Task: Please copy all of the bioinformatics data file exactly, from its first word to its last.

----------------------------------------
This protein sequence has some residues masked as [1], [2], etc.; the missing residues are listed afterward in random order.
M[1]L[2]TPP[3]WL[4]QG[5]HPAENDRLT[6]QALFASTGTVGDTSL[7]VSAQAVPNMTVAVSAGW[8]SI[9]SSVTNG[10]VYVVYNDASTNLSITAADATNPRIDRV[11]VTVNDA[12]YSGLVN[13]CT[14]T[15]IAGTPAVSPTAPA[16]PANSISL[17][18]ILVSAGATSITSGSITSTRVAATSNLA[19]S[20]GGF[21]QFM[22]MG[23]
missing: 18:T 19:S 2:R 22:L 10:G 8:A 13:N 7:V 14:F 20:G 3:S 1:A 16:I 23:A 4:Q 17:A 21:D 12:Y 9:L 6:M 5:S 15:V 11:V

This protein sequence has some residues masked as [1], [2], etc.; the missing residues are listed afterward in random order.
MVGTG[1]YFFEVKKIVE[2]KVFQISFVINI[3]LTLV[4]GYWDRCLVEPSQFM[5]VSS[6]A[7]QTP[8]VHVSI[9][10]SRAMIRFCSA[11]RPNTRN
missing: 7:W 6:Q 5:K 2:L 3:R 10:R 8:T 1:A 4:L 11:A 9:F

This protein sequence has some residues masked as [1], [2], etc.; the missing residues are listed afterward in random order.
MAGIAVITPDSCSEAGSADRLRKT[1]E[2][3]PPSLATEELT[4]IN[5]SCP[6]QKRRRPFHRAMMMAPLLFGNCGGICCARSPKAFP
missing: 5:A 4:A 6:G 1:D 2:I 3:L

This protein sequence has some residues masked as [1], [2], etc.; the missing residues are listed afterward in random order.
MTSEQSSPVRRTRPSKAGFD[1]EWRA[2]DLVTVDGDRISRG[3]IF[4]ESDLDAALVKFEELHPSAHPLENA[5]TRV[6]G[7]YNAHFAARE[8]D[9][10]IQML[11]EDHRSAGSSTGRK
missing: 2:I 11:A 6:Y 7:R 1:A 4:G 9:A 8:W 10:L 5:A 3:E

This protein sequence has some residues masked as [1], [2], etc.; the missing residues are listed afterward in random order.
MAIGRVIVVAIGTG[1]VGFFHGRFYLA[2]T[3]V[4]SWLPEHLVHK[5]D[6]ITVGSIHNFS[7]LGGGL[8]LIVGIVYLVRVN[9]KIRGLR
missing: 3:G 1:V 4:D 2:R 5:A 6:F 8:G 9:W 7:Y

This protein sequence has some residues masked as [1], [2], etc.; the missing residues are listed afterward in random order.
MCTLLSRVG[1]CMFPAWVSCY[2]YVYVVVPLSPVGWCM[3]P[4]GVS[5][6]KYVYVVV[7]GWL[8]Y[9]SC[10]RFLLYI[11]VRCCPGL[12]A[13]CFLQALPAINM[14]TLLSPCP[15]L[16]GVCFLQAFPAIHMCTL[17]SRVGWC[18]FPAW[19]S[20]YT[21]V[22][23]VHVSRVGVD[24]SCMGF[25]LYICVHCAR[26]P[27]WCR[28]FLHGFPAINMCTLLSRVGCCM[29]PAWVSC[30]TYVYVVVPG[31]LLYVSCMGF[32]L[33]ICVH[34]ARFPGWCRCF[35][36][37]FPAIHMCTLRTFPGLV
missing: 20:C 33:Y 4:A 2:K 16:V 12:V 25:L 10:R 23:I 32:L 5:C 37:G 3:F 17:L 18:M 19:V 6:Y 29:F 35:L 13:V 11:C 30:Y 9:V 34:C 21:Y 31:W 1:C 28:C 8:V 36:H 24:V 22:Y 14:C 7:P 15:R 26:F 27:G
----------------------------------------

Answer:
This protein sequence has some residues masked as [1], [2], etc.; the missing residues are listed afterward in random order.
M[1]L[2]TPP[3]WL[4]QG[5]HPAENDRLT[6]QALFASTGTVGDTSL[7]VSAQAVPNMTVAVSAGW[8]SI[9]SSVTNG[10]VYVVYNDASTNLSITAADATNPRIDRV[11]VTVNDA[12]YSGLVN[13]CT[14]T[15]IAGTPAVSPTAPA[16]PANSISL[17][18]ILVSAGATSITSGSITSTRVAATSNLA[19]S[20]GGF[21]QFM[22]MG[23]
missing: 18:T 19:S 2:R 22:L 10:G 8:A 13:N 7:V 14:F 20:G 3:S 1:A 16:I 23:A 4:Q 17:A 21:D 12:Y 9:L 6:M 5:S 15:V 11:V

This protein sequence has some residues masked as [1], [2], etc.; the missing residues are listed afterward in random order.
MVGTG[1]YFFEVKKIVE[2]KVFQISFVINI[3]LTLV[4]GYWDRCLVEPSQFM[5]VSS[6]A[7]QTP[8]VHVSI[9][10]SRAMIRFCSA[11]RPNTRN
missing: 7:W 6:Q 5:K 2:L 3:R 10:R 8:T 1:A 4:L 11:A 9:F

This protein sequence has some residues masked as [1], [2], etc.; the missing residues are listed afterward in random order.
MAGIAVITPDSCSEAGSADRLRKT[1]E[2][3]PPSLATEELT[4]IN[5]SCP[6]QKRRRPFHRAMMMAPLLFGNCGGICCARSPKAFP
missing: 5:A 4:A 6:G 1:D 2:I 3:L

This protein sequence has some residues masked as [1], [2], etc.; the missing residues are listed afterward in random order.
MTSEQSSPVRRTRPSKAGFD[1]EWRA[2]DLVTVDGDRISRG[3]IF[4]ESDLDAALVKFEELHPSAHPLENA[5]TRV[6]G[7]YNAHFAARE[8]D[9][10]IQML[11]EDHRSAGSSTGRK
missing: 2:I 11:A 6:Y 7:R 1:A 4:G 9:A 8:W 10:L 5:A 3:E

This protein sequence has some residues masked as [1], [2], etc.; the missing residues are listed afterward in random order.
MAIGRVIVVAIGTG[1]VGFFHGRFYLA[2]T[3]V[4]SWLPEHLVHK[5]D[6]ITVGSIHNFS[7]LGGGL[8]LIVGIVYLVRVN[9]KIRGLR
missing: 3:G 1:V 4:D 2:R 5:A 6:F 8:G 9:W 7:Y

This protein sequence has some residues masked as [1], [2], etc.; the missing residues are listed afterward in random order.
MCTLLSRVG[1]CMFPAWVSCY[2]YVYVVVPLSPVGWCM[3]P[4]GVS[5][6]KYVYVVV[7]GWL[8]Y[9]SC[10]RFLLYI[11]VRCCPGL[12]A[13]CFLQALPAINM[14]TLLSPCP[15]L[16]GVCFLQAFPAIHMCTL[17]SRVGWC[18]FPAW[19]S[20]YT[21]V[22][23]VHVSRVGVD[24]SCMGF[25]LYICVHCAR[26]P[27]WCR[28]FLHGFPAINMCTLLSRVGCCM[29]PAWVSC[30]TYVYVVVPG[31]LLYVSCMGF[32]L[33]ICVH[34]ARFPGWCRCF[35][36][37]FPAIHMCTLRTFPGLV
missing: 20:C 33:Y 4:A 2:K 16:V 12:V 25:L 10:R 23:I 32:L 5:C 37:G 3:F 17:L 18:M 19:V 6:Y 29:F 35:L 13:V 11:C 30:Y 9:V 34:C 21:Y 31:W 1:C 28:C 8:V 36:H 24:V 22:Y 14:C 7:P 15:R 26:F 27:G